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General Definition

Hypoparathyroidism is characterized by hypocalcemia, hyperphosphatemia and low or inappropriately normal levels of parathyroid hormone (PTH).  Pseudohypoparathyroidism is characterized by similar findings however PTH is elevated due to PTH resistance. PTH is a key calcium regulating hormone essential for calcium homeostasis, vitamin D-dependant calcium absorption, renal calcium reabsorption and renal phosphate clearance. The most common cause of hypoparathyroidism is iatrogenic in the setting of anterior neck surgery. Hypoparathyroidism may be due to congenital or acquired disorders. Causes include autoimmune diseases, genetic abnormalities, destruction or infiltrative disorders of the parathyroids. Impaired secretion of PTH may be seen with hypomagnesemia or hypermagnesemia. Work-up includes a comprehensive history, physical examination, and a relevant biochemical investigation. Treatment of symptomatic or profound asymptomatic hypocalcemia (Corrected Calcium (Ca) < 1.9 mmol/L) is aimed at rapid intravenous administration of calcium and oral supplementation of vitamin D metabolites. Oral calcium and vitamin D analogs are critical in the treatment of hypocalcemia. In the long-term management of hypoparathyroidism thiazide diuretics are of value as they enhance renal calcium reabsorption and increase serum calcium and are of particular benefit in those with activating mutations of the calcium-sensing receptor. Current research shows parathyroid hormone replacement (which has not yet been approved for use by the FDA) is of great value in improving serum calcium and lowering serum phosphate as well as the doses of calcium and calcitriol supplementation required. It has been shown to lower urinary calcium losses. Careful monitoring of vitamin D, phosphorous, and calcium is necessary during acute and long-term therapy. Although hypocalcemic patients commonly present with symptoms of neuromuscular irritability with perioral numbers paresthesias, tingling, seizures and, bronchospasm; hypocalcemia may be identified on the biochemical profile of an asymptomatic patient.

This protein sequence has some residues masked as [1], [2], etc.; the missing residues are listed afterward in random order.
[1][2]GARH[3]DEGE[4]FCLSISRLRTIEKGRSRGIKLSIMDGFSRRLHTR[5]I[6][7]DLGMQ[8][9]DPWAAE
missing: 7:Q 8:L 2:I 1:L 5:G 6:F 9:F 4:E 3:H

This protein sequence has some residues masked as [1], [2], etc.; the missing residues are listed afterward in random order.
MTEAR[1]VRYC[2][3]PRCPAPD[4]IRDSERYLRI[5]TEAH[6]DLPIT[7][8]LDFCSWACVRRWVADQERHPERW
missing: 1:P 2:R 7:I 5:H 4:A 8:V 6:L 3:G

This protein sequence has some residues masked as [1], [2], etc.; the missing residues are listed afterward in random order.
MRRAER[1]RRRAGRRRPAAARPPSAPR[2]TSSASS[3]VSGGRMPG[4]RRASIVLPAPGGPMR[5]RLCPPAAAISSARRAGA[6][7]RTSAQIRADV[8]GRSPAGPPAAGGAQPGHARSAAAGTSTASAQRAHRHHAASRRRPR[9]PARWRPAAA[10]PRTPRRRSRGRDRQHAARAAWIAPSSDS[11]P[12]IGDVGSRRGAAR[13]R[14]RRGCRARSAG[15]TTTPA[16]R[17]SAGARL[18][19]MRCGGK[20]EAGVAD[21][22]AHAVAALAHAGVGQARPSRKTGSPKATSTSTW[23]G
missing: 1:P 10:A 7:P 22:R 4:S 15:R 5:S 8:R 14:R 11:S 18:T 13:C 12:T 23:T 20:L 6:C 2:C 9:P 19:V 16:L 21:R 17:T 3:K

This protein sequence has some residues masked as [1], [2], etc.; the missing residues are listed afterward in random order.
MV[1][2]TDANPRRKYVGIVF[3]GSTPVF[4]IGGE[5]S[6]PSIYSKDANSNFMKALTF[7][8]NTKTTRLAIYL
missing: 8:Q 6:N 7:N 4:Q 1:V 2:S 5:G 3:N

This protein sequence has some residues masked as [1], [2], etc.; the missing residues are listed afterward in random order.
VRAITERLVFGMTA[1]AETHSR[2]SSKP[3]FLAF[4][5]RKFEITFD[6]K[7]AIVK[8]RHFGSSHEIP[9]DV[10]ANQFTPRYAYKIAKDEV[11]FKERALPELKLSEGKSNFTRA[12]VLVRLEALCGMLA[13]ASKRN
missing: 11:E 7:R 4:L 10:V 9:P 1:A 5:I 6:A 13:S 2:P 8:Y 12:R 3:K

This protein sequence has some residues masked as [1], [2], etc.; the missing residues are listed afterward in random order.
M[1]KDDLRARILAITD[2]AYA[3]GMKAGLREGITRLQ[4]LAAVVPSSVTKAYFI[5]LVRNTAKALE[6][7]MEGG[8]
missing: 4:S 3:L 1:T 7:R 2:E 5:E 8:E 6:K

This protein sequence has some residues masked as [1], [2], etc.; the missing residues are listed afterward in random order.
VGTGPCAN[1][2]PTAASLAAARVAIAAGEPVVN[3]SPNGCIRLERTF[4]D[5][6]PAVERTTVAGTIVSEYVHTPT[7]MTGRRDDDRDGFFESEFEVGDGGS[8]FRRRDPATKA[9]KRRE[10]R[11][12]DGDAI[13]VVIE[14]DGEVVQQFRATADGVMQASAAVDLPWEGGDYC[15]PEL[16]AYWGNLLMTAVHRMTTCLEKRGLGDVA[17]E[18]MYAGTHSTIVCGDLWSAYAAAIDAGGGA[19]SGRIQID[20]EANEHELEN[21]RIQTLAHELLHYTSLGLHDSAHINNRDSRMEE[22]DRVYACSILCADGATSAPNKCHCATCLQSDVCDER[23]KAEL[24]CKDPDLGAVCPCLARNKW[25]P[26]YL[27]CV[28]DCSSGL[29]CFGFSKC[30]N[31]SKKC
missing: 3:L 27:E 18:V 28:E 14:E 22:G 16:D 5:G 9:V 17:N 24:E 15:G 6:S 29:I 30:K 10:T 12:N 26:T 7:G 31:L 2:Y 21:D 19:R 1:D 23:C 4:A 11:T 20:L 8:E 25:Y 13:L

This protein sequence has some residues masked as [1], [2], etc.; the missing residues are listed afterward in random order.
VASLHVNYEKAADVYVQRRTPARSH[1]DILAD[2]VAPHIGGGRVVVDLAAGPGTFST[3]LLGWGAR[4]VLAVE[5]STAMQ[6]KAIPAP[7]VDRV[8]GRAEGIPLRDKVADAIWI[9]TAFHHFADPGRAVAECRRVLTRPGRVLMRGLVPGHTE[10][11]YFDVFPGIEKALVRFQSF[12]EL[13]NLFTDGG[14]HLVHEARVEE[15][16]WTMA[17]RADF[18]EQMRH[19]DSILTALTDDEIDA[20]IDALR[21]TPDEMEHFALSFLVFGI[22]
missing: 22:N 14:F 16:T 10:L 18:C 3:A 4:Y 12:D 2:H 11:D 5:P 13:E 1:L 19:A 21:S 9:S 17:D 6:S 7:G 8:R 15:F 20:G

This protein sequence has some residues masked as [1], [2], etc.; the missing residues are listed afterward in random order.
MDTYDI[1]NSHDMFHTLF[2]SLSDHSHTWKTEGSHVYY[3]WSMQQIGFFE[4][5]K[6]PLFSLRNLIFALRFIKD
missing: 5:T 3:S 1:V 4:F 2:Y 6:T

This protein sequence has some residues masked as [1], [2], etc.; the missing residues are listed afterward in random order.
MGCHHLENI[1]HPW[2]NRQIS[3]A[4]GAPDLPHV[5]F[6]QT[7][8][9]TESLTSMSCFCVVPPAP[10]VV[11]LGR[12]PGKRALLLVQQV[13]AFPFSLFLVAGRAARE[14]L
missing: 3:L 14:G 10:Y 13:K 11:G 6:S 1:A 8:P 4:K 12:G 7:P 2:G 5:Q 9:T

[Hypoparathyroidism. Al-Azem H, Khan AA, McMaster University, 1101-75 Bold St, Hamilton, Ontario L8P 1T7, Canada.]


Patients with hypoparathyroidism experience short-term symptoms such as tetany, paresthesias, short-term memory loss, impaired judgement (eg brain fog), fatigue, headaches, mental depression, laryngeal spasms and seizures; and long-term complications such as soft-tissue calcifications; nephrocalcinosis; and cardic, dental, ocular, and neurocognitive abnormalities. Other symptoms may be spasms of the facial muscles (Chvostek Sign); and/or the contraction of muscles produced by mild compression of nerves (Trousseaus Sign). In some some cases, there may also be pernicious anemia; dry and brittle finger nails;  dry and coarse skin; patchy hair loss (alopecia); thin, scant eyebrows; and patches of skin that have lost pigment (vitiligo).



    Hypoparathyroidism may occur after thyroid, parathyroid or other neck surgery where the parathyroid glands are either damaged or removed. When this happens there is either insufficient or no parathyroid hormone available for calcium regulation.


    Idiopathic hypoparathyroidism may be inherited or acquired later in life. It can be characterized by the complete absence, fatty replacement or atrophy of, the parathyroid glands. The Familial form of this disorder may be inherited while the Sporadic form usually affects children and is often associated with Addison’s disease, pernicious anemia or premature ovarian failure.